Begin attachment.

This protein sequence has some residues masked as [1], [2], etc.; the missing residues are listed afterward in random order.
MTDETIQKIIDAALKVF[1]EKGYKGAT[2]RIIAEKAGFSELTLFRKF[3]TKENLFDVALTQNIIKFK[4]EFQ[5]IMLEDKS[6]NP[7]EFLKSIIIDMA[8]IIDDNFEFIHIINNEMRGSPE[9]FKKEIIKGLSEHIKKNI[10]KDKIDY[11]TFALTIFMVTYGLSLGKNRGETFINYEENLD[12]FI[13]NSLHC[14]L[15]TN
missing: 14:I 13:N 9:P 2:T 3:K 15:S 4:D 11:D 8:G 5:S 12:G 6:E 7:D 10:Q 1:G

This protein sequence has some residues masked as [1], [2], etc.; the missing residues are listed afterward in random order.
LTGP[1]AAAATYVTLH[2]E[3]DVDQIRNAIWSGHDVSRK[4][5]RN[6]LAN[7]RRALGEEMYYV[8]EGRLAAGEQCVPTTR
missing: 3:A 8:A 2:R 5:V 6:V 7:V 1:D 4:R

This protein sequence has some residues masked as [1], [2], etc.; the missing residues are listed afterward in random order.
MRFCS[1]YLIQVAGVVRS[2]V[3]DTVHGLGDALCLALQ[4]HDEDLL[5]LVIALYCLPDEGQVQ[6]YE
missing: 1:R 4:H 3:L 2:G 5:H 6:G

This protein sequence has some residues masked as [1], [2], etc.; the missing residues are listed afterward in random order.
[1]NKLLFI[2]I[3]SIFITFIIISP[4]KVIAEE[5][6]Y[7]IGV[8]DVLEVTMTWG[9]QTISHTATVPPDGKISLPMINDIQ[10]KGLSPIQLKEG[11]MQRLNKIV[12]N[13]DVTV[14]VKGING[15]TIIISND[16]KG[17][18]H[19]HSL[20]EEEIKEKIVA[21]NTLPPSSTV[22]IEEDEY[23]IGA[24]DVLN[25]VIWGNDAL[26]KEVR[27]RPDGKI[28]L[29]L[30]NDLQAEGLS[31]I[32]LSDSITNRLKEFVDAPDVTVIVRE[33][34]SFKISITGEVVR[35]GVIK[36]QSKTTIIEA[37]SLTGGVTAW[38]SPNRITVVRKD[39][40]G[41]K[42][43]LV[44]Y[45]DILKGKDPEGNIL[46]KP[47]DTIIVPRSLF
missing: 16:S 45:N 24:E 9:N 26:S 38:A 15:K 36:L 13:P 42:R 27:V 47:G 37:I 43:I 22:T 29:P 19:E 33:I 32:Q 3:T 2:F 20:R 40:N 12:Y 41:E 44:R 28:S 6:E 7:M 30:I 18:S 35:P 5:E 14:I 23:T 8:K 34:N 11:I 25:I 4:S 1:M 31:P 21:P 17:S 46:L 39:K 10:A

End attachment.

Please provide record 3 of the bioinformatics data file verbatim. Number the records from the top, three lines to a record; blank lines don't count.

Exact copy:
This protein sequence has some residues masked as [1], [2], etc.; the missing residues are listed afterward in random order.
MRFCS[1]YLIQVAGVVRS[2]V[3]DTVHGLGDALCLALQ[4]HDEDLL[5]LVIALYCLPDEGQVQ[6]YE
missing: 1:R 4:H 3:L 2:G 5:H 6:G